Arson attack on Rockhampton home
AN arson attack during the region's worst bushfire season has left firefighters fuming and residents like Louise Ryan petrified.
When flames started raging behind her Glendale home on Sunday night, her husband Rick immediately started protecting the property with a shovel and dirt at the fence line.
Mrs Ryan stayed with her five children and watched the massive orange glow from a few hundred metres away screaming Rick's name every few minutes to make sure he was OK.
The children, led by the eldest, an 11-year-old, raced to the front of the home and used garden lights to signal to the arriving fire trucks.
Four fire crews battled the blaze for five hours in the darkness, protecting a number of homes which were under threat.
But yesterday the fire which burnt out Belmont Creek, reignited at 11am and raged out of control for hours again.
“How can someone do this?” an angry Mrs Ryan said as she wept.
“It's just wrong - where do they get off? This fire is not because of a really hot day, it was a deliberate act.”
Queensland Fire and Rescue Service Central Region assistant commissioner Neil Gallant said it was believed the fire was suspicious because there were multiple areas of origin along the creek bed.
He also said it was unusual for fire to ignite on its own at 9pm.
Mrs Ryan said it was pure luck that her husband had just finished creating a fire break at the back of the property last weekend.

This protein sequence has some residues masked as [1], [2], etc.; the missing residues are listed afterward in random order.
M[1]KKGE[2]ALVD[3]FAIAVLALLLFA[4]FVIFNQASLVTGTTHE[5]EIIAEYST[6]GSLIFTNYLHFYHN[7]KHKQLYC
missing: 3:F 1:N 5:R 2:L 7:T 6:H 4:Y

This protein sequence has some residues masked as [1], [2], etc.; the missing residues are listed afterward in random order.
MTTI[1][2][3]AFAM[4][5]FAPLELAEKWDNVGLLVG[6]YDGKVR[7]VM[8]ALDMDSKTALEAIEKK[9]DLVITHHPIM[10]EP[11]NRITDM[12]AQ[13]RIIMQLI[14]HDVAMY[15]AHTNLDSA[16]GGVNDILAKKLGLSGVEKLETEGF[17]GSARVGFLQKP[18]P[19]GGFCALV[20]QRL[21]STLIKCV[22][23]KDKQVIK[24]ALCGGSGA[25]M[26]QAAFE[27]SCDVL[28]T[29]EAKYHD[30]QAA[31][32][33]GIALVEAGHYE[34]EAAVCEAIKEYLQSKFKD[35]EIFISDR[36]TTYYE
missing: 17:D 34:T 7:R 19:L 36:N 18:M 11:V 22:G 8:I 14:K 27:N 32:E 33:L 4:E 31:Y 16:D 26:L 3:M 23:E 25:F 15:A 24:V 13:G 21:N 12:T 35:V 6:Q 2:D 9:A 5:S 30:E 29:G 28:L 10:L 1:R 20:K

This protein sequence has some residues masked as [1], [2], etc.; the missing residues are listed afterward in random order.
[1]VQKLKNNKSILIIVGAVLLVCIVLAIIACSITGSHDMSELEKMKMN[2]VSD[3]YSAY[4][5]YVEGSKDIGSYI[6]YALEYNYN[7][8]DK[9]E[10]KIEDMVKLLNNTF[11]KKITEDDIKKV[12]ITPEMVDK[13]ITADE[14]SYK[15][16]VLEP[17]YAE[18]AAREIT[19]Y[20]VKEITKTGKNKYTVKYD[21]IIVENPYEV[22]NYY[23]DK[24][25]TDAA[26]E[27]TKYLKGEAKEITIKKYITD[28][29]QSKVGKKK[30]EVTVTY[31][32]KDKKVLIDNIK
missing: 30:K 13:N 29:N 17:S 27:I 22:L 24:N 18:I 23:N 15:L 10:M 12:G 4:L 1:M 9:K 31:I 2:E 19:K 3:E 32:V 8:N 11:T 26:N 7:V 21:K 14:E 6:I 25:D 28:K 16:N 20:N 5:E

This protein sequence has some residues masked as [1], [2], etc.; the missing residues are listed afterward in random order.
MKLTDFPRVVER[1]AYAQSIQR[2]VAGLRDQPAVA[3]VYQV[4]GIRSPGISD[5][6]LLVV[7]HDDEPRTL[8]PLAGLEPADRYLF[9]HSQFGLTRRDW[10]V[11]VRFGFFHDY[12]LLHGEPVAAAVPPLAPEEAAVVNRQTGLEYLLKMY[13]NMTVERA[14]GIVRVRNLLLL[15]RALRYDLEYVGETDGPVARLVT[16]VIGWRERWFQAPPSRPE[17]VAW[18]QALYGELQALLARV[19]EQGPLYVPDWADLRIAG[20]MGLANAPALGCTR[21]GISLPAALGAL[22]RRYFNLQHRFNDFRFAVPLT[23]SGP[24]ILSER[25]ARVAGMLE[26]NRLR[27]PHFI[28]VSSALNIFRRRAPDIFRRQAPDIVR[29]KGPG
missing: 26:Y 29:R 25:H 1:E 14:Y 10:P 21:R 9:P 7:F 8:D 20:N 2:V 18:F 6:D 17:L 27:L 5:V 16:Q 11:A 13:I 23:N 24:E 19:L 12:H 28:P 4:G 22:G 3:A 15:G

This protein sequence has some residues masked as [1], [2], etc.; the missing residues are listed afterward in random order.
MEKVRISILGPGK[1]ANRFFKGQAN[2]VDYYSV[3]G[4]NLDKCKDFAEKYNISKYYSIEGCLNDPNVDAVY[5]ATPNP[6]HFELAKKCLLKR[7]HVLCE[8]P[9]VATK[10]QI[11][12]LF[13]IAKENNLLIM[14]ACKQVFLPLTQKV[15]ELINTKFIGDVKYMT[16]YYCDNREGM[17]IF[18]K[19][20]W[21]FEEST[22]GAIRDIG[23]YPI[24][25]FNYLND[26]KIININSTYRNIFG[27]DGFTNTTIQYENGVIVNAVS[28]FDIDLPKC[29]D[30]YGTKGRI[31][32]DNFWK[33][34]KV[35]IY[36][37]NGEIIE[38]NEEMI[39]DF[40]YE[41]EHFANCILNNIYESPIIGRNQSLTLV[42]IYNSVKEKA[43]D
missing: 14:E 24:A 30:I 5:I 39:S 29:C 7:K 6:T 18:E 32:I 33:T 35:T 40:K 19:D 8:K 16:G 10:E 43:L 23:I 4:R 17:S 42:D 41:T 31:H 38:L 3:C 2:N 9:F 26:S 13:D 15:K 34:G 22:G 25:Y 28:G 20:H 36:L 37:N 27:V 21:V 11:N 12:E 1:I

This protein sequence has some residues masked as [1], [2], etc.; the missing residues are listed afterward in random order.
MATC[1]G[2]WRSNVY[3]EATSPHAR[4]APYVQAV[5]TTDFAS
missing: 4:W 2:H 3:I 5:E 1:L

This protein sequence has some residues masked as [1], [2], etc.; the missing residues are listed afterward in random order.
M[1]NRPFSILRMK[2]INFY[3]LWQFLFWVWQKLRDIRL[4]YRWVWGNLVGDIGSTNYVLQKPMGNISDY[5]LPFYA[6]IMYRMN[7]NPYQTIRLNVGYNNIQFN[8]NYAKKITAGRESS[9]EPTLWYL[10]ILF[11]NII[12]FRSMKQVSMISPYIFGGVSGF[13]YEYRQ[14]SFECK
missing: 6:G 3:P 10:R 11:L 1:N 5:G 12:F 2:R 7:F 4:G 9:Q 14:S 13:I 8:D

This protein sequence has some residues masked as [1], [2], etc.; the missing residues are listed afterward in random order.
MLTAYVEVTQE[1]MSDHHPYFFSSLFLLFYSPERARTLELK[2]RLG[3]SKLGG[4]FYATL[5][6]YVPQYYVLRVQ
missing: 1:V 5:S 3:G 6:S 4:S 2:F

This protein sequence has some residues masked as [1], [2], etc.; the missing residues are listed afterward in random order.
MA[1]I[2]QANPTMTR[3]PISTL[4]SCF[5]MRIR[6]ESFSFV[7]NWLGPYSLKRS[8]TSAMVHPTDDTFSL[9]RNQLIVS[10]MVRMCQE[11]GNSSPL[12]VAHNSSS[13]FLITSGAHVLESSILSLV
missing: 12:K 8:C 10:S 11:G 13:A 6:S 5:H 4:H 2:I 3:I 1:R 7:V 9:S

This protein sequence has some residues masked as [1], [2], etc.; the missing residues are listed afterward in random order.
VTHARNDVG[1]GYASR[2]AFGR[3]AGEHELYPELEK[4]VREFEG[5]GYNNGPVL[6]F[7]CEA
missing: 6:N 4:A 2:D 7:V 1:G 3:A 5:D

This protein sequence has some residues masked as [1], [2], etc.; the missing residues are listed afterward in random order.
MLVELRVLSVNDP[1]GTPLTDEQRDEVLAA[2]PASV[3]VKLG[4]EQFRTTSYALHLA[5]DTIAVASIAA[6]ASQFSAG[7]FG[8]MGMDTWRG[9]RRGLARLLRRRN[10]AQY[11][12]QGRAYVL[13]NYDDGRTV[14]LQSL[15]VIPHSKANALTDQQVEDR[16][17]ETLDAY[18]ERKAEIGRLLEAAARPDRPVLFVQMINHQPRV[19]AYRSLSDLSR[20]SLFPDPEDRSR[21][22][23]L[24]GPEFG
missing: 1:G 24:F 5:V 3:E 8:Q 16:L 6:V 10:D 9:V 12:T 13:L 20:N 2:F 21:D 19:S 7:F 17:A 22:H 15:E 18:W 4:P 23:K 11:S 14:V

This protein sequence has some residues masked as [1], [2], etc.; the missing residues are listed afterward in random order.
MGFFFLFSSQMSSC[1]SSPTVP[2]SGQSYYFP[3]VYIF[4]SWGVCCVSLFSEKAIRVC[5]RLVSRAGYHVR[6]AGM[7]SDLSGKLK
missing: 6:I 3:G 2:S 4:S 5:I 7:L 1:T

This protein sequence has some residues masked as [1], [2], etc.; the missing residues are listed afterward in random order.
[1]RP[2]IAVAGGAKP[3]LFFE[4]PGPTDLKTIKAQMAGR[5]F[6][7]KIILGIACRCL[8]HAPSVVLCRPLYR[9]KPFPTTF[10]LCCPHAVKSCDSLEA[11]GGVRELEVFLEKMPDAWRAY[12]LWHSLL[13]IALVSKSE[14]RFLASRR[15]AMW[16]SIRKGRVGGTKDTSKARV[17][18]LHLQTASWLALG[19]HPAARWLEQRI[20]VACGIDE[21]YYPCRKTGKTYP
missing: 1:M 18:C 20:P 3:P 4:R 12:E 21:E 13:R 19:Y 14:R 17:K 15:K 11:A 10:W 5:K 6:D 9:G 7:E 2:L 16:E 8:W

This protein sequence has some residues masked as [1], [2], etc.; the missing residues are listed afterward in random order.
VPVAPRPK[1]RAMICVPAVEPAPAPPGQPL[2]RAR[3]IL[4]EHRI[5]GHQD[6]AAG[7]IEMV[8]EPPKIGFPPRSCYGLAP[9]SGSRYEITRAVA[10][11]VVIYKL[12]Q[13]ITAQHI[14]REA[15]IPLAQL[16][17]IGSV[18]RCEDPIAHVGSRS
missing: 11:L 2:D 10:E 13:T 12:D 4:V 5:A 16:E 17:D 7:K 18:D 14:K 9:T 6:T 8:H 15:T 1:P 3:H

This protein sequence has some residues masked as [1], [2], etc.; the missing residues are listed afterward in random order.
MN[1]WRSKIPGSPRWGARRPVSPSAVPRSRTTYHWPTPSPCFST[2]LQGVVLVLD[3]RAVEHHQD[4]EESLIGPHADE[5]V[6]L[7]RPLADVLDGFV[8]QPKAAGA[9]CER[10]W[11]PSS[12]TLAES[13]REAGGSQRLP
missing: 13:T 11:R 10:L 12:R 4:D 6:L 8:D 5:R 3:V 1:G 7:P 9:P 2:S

And the garden lights the children used to show fire officers where to go were only bought on Sunday.
Mrs Ryan described the fire as “fast and quick” and said the firefighters needed to be praised for their actions. “One of the young officers only finished at our home at 3.30am and he was back again at 11am,” she said.
“Those guys need a medal.”
Assistant commissioner Gallant said arson was a very serious crime that carried a maximum penalty of life in prison. He said everyone should be aware of the dangers of deliberately lighting fires.
“They shouldn't be under the misconception that it will stay in a grassy area,” he said.
“Starting in any location could very well involve burning someone's house down.”
A complete fire ban is still in place across the region due to extreme weather conditions.
Assistant commissioner Gallant said residents needed to take their own fire precautions because with the number of unprecedented fires around the region, crews might not always be available at short notice. “If a large fire develops quickly, we simply haven't got the resources.”
He encouraged residents to report any suspicious activity or any fires immediately.
A police investigation into the Glendale incident is underway.